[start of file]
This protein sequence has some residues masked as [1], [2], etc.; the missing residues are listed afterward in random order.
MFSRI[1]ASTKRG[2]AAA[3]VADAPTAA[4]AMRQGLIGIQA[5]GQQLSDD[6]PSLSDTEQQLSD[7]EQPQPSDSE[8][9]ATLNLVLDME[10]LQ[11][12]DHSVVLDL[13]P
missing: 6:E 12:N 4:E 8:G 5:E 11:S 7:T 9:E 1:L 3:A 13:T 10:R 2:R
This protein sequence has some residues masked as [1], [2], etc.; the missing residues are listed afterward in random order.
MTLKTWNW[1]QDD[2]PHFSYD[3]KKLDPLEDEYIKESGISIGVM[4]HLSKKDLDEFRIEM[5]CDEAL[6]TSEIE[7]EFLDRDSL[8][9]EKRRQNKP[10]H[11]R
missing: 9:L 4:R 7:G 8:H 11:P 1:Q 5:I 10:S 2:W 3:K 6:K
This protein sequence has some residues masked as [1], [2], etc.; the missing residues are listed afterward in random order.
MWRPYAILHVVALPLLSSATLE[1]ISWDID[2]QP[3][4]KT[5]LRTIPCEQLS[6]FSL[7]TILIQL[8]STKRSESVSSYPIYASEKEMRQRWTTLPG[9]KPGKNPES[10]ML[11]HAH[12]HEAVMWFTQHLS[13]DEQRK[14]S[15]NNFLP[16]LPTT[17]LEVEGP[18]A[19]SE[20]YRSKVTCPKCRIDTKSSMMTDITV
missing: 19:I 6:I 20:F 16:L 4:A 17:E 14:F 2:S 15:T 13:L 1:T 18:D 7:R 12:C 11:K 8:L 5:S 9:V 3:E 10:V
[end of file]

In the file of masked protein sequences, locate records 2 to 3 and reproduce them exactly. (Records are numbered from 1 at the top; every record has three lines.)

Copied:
This protein sequence has some residues masked as [1], [2], etc.; the missing residues are listed afterward in random order.
MTLKTWNW[1]QDD[2]PHFSYD[3]KKLDPLEDEYIKESGISIGVM[4]HLSKKDLDEFRIEM[5]CDEAL[6]TSEIE[7]EFLDRDSL[8][9]EKRRQNKP[10]H[11]R
missing: 9:L 4:R 7:G 8:H 11:P 1:Q 5:I 10:S 2:W 3:K 6:K
This protein sequence has some residues masked as [1], [2], etc.; the missing residues are listed afterward in random order.
MWRPYAILHVVALPLLSSATLE[1]ISWDID[2]QP[3][4]KT[5]LRTIPCEQLS[6]FSL[7]TILIQL[8]STKRSESVSSYPIYASEKEMRQRWTTLPG[9]KPGKNPES[10]ML[11]HAH[12]HEAVMWFTQHLS[13]DEQRK[14]S[15]NNFLP[16]LPTT[17]LEVEGP[18]A[19]SE[20]YRSKVTCPKCRIDTKSSMMTDITV
missing: 19:I 6:I 20:F 16:L 4:A 17:E 14:F 2:S 15:T 13:L 1:T 18:D 7:R 12:C 11:K 8:L 5:S 9:V 3:E 10:V